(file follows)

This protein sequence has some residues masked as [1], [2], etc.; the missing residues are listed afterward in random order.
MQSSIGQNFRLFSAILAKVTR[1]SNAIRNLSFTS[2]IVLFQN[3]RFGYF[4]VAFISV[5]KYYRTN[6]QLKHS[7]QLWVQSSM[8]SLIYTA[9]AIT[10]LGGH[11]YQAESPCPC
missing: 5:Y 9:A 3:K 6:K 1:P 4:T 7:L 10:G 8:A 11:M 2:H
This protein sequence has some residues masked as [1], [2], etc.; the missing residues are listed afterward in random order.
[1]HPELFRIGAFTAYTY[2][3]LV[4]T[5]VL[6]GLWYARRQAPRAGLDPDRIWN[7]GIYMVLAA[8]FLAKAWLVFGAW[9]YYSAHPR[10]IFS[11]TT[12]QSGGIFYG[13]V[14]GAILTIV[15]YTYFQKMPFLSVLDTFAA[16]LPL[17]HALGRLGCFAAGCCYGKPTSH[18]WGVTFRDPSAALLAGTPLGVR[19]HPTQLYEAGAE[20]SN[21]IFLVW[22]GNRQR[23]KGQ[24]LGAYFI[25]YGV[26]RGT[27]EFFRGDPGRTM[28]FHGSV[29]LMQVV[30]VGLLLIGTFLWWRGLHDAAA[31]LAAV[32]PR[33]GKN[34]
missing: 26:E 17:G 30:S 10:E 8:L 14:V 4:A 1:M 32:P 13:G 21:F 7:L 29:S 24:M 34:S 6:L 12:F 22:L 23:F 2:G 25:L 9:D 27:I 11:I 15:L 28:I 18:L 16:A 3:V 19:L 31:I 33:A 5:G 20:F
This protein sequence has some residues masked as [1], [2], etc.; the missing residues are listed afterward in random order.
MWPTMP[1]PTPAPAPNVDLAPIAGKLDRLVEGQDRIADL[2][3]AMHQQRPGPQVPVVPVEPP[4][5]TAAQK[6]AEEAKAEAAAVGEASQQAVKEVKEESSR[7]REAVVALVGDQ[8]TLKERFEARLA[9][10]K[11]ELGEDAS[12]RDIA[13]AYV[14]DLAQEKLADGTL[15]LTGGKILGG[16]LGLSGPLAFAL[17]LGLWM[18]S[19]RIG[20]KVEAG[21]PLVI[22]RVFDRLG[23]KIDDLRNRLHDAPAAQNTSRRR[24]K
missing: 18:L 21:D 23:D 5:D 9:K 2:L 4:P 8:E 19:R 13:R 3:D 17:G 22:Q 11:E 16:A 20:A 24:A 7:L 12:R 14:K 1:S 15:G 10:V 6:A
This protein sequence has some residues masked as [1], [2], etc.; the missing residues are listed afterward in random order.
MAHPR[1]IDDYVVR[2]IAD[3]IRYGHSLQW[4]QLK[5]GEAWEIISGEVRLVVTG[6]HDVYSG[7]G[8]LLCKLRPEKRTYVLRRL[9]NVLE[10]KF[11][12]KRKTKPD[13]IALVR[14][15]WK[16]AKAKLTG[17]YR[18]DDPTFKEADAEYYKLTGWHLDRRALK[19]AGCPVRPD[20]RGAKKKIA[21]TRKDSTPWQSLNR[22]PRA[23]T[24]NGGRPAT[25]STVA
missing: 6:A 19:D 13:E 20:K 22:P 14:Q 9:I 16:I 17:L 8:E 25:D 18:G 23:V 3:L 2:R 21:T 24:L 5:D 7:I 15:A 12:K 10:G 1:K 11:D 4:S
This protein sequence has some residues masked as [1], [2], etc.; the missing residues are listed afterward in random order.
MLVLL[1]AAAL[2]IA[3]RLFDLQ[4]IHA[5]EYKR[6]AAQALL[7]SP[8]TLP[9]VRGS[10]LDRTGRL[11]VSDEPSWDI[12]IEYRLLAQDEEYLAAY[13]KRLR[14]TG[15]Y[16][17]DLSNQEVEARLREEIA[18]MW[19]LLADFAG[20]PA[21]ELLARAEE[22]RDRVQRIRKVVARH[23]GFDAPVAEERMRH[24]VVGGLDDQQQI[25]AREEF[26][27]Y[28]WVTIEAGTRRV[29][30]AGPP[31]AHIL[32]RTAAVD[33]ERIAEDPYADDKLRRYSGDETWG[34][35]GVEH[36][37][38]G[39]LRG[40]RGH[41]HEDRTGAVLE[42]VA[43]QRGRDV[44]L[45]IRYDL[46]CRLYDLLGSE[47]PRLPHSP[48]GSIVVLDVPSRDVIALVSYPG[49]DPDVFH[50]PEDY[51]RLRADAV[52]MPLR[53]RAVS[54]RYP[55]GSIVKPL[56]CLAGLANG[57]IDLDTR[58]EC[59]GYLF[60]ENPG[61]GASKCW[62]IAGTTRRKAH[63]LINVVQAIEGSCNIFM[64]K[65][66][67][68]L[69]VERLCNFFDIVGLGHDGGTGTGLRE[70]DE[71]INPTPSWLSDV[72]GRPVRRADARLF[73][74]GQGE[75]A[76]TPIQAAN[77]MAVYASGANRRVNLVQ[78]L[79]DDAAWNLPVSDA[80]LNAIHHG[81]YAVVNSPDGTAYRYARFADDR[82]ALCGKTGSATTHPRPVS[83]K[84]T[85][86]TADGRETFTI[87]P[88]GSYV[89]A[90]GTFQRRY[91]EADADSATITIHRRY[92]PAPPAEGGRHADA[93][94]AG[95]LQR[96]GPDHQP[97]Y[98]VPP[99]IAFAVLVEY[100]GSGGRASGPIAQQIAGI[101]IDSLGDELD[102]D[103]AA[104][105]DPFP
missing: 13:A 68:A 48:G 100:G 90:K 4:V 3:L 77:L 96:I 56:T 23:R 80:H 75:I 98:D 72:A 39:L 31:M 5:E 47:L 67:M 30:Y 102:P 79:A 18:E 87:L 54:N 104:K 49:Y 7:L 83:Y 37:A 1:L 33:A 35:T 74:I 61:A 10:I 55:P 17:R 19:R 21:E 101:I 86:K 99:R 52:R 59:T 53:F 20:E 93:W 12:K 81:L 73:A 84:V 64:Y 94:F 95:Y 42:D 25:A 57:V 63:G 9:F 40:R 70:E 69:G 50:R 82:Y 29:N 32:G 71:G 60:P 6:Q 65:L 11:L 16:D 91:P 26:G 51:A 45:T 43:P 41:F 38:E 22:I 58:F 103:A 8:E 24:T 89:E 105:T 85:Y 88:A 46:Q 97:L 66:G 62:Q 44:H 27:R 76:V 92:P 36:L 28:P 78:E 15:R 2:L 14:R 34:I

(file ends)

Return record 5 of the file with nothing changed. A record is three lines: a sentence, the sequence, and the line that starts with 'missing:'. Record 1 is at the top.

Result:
This protein sequence has some residues masked as [1], [2], etc.; the missing residues are listed afterward in random order.
MLVLL[1]AAAL[2]IA[3]RLFDLQ[4]IHA[5]EYKR[6]AAQALL[7]SP[8]TLP[9]VRGS[10]LDRTGRL[11]VSDEPSWDI[12]IEYRLLAQDEEYLAAY[13]KRLR[14]TG[15]Y[16][17]DLSNQEVEARLREEIA[18]MW[19]LLADFAG[20]PA[21]ELLARAEE[22]RDRVQRIRKVVARH[23]GFDAPVAEERMRH[24]VVGGLDDQQQI[25]AREEF[26][27]Y[28]WVTIEAGTRRV[29][30]AGPP[31]AHIL[32]RTAAVD[33]ERIAEDPYADDKLRRYSGDETWG[34][35]GVEH[36][37][38]G[39]LRG[40]RGH[41]HEDRTGAVLE[42]VA[43]QRGRDV[44]L[45]IRYDL[46]CRLYDLLGSE[47]PRLPHSP[48]GSIVVLDVPSRDVIALVSYPG[49]DPDVFH[50]PEDY[51]RLRADAV[52]MPLR[53]RAVS[54]RYP[55]GSIVKPL[56]CLAGLANG[57]IDLDTR[58]EC[59]GYLF[60]ENPG[61]GASKCW[62]IAGTTRRKAH[63]LINVVQAIEGSCNIFM[64]K[65][66][67][68]L[69]VERLCNFFDIVGLGHDGGTGTGLRE[70]DE[71]INPTPSWLSDV[72]GRPVRRADARLF[73][74]GQGE[75]A[76]TPIQAAN[77]MAVYASGANRRVNLVQ[78]L[79]DDAAWNLPVSDA[80]LNAIHHG[81]YAVVNSPDGTAYRYARFADDR[82]ALCGKTGSATTHPRPVS[83]K[84]T[85][86]TADGRETFTI[87]P[88]GSYV[89]A[90]GTFQRRY[91]EADADSATITIHRRY[92]PAPPAEGGRHADA[93][94]AG[95]LQR[96]GPDHQP[97]Y[98]VPP[99]IAFAVLVEY[100]GSGGRASGPIAQQIAGI[101]IDSLGDELD[102]D[103]AA[104][105]DPFP
missing: 13:A 68:A 48:G 100:G 90:K 4:V 3:L 77:L 96:I 56:T 23:R 80:H 75:I 98:D 72:A 39:L 31:M 5:E 47:L 67:M 30:Y 102:P 79:A 18:E 87:L 54:N 104:K 49:Y 7:L 83:Y 37:A 1:L 33:A 35:T 74:I 61:A 10:I 55:P 17:R 19:R 21:E 101:I 86:K 99:R 52:R 59:T 53:F 20:E 93:W 12:K 81:L 73:A 84:V 64:Y 94:F 95:Y 42:D 25:A 57:V 63:G 9:F 40:R 70:E 69:G 50:R 82:Y 29:N 32:G 71:G 60:P 6:Q 65:L 11:L 16:D 91:P 26:G 51:A 45:T 43:P 41:F 38:E 22:I 58:F 103:A 8:E 24:T 89:E 105:T 85:Y 88:A 46:Q 97:L 66:G 62:Q 44:H 27:R 76:V 92:P 36:L 28:P 78:E 15:R 2:L 14:R 34:I